Four-year-old Sophie, of Jindalee, was playing with her cousin at home when she came out of the playroom holding her leg and then suddenly collapsed. Her mum Amanda, whose parents both worked in healthcare, recognised the signs of a stroke and immediately called 000.
“What mum and dad taught me saved my daughter’s life,” Amanda, said.
“It was oddly calming when we were told Sophie had suffered a stroke, as it basically just confirmed my suspicions. It wasn’t until later that it really sank in.”
Every year, about two children in every 100,000 will have a stroke. Sophie had an ischemic stroke, which occurs when the arteries to your brain become narrowed or blocked, causing severely reduced blood flow.
Sophie initially spent 10 days in hospital after her stroke and returned frequently over the next four years for therapy and monitoring.
As part of her long-term treatment plan, Sophie, now 12, continues to receive physical and occupational therapies for right-side hemiplegia (paralysis) caused by the stroke. She also continues to have some learning challenges, but is well supported by her teachers at St Aidan’s Anglican Girls’ School, and has a reputation for giving everything a go.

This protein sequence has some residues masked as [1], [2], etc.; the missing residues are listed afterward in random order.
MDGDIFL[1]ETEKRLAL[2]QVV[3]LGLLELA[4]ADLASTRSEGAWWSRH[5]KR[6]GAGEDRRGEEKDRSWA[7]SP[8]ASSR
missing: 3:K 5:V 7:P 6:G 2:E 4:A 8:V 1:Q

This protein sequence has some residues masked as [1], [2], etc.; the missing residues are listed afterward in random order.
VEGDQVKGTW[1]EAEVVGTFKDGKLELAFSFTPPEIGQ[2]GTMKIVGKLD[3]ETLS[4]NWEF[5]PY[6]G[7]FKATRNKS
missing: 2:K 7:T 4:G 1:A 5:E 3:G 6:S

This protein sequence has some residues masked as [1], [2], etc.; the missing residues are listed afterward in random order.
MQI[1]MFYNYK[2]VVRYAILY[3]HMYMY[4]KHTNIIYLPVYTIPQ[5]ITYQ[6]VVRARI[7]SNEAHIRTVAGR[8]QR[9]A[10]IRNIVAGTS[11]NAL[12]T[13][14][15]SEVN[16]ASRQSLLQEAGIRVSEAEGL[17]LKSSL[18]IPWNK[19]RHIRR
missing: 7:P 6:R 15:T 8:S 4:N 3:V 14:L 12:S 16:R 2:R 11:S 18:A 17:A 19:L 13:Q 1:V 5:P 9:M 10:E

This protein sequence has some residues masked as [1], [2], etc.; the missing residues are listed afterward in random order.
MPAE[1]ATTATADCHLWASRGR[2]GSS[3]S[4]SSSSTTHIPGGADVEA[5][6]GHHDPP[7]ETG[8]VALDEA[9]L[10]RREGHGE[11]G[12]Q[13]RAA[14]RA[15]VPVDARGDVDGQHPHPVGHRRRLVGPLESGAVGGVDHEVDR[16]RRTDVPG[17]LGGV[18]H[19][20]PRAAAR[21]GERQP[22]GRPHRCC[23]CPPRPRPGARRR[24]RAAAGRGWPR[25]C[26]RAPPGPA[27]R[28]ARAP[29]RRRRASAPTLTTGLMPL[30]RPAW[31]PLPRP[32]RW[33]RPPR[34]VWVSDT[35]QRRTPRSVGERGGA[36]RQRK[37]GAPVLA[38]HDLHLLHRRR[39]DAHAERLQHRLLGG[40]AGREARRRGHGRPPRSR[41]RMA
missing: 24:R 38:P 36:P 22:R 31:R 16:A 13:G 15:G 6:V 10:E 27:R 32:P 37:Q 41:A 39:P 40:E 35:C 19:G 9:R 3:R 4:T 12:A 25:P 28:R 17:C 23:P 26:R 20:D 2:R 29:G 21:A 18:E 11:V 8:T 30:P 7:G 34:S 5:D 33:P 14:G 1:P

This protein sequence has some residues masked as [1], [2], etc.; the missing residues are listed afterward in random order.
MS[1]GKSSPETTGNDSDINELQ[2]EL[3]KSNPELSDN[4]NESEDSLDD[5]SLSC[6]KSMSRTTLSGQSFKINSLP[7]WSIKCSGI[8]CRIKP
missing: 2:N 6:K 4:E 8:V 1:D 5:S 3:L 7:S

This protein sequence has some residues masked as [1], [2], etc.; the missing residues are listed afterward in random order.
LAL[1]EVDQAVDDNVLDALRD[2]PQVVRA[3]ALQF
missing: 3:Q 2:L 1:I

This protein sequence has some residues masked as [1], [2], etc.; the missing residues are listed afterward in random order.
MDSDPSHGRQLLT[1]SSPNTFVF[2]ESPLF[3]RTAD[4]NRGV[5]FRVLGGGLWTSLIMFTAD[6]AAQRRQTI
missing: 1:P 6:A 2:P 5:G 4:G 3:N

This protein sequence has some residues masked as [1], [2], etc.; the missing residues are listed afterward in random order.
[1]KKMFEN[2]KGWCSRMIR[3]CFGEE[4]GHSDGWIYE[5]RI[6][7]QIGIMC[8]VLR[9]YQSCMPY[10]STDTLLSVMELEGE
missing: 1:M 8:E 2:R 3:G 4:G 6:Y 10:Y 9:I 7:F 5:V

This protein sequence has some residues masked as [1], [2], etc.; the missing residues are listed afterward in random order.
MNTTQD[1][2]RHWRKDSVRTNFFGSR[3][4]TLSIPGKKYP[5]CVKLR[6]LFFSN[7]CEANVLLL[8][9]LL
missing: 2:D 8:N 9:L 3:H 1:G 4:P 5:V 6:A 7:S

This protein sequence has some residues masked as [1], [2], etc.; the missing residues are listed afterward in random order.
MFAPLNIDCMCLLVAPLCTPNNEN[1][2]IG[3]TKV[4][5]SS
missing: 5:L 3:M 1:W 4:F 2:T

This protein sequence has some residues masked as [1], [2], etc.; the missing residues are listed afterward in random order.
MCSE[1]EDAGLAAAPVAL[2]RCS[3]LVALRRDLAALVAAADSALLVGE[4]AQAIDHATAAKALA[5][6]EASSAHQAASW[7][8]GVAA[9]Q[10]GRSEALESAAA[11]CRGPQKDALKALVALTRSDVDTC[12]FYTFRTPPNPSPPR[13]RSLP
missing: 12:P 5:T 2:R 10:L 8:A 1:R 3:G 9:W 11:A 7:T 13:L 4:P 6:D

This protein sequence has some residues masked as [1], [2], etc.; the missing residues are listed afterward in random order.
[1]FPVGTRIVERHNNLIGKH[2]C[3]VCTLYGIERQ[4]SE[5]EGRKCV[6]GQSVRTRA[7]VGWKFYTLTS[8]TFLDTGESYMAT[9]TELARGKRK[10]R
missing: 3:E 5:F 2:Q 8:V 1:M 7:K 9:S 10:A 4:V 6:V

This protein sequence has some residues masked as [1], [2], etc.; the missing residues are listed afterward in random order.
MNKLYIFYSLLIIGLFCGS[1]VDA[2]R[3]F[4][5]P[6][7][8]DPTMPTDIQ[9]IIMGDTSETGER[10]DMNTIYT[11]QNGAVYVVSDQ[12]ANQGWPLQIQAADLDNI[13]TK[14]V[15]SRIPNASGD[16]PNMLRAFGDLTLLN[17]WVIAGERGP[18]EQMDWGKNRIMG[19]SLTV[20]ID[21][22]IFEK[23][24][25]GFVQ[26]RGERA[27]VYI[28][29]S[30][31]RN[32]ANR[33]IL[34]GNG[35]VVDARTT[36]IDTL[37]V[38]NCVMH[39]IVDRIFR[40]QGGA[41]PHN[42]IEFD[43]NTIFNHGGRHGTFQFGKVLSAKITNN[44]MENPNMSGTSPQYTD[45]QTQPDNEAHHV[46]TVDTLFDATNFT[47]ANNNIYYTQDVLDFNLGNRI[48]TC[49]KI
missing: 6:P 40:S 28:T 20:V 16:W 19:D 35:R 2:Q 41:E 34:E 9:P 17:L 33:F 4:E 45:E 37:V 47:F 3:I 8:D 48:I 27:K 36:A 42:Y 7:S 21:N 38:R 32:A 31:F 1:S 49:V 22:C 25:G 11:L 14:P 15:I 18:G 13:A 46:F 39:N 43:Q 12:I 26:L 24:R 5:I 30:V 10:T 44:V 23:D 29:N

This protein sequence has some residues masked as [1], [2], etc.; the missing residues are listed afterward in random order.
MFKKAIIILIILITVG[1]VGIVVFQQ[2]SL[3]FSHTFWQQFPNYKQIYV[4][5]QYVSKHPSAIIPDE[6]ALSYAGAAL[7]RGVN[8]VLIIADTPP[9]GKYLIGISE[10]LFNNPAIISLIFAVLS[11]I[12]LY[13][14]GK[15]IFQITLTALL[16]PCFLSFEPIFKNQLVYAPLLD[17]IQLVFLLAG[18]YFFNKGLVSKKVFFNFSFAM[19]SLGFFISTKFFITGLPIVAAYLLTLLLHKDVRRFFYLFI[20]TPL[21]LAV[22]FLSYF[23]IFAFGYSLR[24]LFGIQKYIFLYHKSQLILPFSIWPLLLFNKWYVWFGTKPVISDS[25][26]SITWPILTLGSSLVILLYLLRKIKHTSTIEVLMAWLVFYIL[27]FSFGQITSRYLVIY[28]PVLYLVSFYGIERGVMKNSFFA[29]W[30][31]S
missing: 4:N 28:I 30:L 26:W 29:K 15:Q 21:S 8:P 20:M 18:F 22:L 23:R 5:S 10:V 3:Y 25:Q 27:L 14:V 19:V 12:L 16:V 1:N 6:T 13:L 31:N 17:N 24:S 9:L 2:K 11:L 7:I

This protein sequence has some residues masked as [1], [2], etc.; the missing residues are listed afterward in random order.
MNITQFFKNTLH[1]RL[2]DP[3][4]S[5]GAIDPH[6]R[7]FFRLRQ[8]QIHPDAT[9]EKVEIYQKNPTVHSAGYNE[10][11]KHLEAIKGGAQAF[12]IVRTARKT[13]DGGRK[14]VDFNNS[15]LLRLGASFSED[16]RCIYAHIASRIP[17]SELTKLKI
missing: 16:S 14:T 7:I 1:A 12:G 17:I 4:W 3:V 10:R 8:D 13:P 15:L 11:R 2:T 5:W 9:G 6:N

“By engaging Sophie in the discussion and letting her set her own goals, we have been able to accomplish so much. Stroke wasn’t the end, stroke was the beginning. The start of the adventure where she became a stronger, smarter, more determined version of herself,” Amanda said.
Sophie and her family are using their experience to help increase awareness of strokes in children and have documented her road to recovery on the Stroke Kids Facebook page. “We set up this page to help other families, show there is plenty of life after stroke and that therapy can be creative and fun.”
“Today, Sophie is a passionate, determined, kind, forgiving, confident, exceptional young lady. A girl that doesn’t give up, a girl that wants to give back.”
Stroke Foundation Australia